The Florida Bar

Florida Bar Journal

Enforcement of FDUTPA by Competitors: Did the Florida Legislature Create a Right Without A Remedy?

Labor and Employment Law

Since the 2001 amendment to the Florida Deceptive and Unfair Trade Practices Act (FDUTPA),1 which gave the green light to competitors’ claims for “actual damages” for unfair competition, employers have attempted to use the statute to seek relief against former employees who form competing businesses. Prior to the 2001 amendment, FDUTPA had long been used by consumers to “get their money back” from unscrupulous sellers. This makes sense because consumers buy products, so their “actual damage” is the money they spent on the product. To date, however, neither the Florida Supreme Court nor the Florida Legislature has weighed in on what “actual damages” means for recovery of damages in nonconsumer cases. Although the lower courts and federal courts in Florida have begun to look at the issue, they are divided in their statutory interpretation, creating uncertainty as to whether, if at all, business competitors may ever recover anything beyond injunctive relief considering the inapplicable standard for “actual damages” of “return of purchase price” long recognized in consumer cases under FDUTPA.

FDUTPA Purports to Deliver Relief to Business Competitors
Known as FDUTPA, F.S. §501.202 purports “[t]o protect the consuming public and legitimate business enterprises from those who engage in unfair methods of competition, or unconscionable, deceptive, or unfair acts or practices in the conduct of any trade or commerce.”2 As enacted in 1973, FDUTPA was narrow in scope and intended to protect only “consumers from suppliers who commit deceptive and unfair trade practices.”3 In 1993, §501.202(2) expanded protections to “legitimate business enterprises,” besides consumers, and further clarified the types of acts and practices from which consumers and business enterprises could receive protection.4 In 2001, FDUTPA underwent further transformation, this time with respect to §501.211, concerning individual remedies. The legislature amended §501.211(2), which, prior to 2001, allowed recovery of “actual” damages to consumers only, by replacing references to a “consumer” with the term “person.”5 At least on its face, the amended subsection contemplated the possibility of a business competitor’s recovery of its “actual damages” in a FDUTPA suit. What that meant in reality, however, is unclear.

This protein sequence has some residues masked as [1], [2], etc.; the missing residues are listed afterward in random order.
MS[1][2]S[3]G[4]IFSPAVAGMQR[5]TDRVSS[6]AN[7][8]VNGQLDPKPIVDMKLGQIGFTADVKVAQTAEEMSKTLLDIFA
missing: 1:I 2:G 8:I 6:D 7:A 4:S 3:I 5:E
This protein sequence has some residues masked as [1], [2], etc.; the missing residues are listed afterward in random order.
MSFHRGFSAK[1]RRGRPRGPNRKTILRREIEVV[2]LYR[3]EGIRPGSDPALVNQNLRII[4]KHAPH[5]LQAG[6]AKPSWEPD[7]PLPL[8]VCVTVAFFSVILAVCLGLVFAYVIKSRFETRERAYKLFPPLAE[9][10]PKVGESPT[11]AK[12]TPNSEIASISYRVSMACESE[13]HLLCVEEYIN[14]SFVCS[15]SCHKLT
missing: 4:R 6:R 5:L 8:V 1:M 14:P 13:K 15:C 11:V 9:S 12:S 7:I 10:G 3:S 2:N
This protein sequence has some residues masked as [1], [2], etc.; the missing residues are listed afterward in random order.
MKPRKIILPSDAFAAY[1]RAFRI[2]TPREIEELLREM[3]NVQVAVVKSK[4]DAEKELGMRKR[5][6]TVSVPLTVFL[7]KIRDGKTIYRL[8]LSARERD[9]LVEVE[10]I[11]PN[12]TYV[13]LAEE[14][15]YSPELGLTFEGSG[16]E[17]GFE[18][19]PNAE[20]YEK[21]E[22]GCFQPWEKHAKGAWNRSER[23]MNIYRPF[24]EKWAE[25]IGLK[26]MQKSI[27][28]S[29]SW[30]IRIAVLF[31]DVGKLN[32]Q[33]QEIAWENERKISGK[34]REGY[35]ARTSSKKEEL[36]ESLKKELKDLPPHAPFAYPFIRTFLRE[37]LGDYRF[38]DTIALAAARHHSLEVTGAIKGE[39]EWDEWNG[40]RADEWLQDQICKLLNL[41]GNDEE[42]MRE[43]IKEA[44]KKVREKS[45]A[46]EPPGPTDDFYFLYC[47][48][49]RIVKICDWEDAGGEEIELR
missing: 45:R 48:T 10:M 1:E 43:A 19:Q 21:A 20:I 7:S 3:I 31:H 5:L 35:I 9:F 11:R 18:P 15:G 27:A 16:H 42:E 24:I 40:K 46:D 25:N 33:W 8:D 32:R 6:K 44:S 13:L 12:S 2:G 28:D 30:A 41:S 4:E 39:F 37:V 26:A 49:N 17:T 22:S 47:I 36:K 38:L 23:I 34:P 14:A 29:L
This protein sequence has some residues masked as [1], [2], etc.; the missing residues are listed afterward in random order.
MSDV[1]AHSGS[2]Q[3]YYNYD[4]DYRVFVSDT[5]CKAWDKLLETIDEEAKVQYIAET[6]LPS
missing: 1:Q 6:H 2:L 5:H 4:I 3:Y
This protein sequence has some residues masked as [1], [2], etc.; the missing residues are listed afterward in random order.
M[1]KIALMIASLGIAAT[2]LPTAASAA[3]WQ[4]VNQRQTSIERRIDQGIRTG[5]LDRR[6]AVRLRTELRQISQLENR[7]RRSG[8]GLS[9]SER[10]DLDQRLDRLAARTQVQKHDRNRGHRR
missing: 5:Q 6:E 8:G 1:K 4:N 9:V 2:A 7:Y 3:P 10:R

To state a claim for money damages under FDUTPA, a plaintiff must establish that 1) he or she was subjected to a deceptive act or unfair practice; 2) there was causation between such act or practice and the plaintiff’s damages; and 3) the plaintiff suffered “actual damages.”6 In consumer cases, courts have historically measured “actual damages” (undefined by the statute) by the difference in the market value between the product or service that a consumer received and the product or service that he or she should have received, although a full purchase price would be appropriate when the product or service has become valueless.7 The “difference in market value” measure, however, could no longer apply universally following the 2001 amendment because, as a matter of commercial reality, a business, unlike an ordinary consumer, does not purchase a defective product or service from a competitor and does not receive something of lower value (or valueless) as a result.8 Rather than the diminished value, a competitor’s damages manifest as decreased sales, lost profits or opportunities, a loss of reputation or customer goodwill, and other similar losses attributable to the defendant’s unfair acts.

Some Florida courts have held that such lost profits-type damages are unrecoverable under FDUTPA as “quintessential” consequential damages; others have recognized that so holding controverts the express language of FDUTPA, renders the 2001 amendment useless, and simply ignores the commercial reality.

Substantive Change of a Statute Is Presumed to Achieve a Specific Objective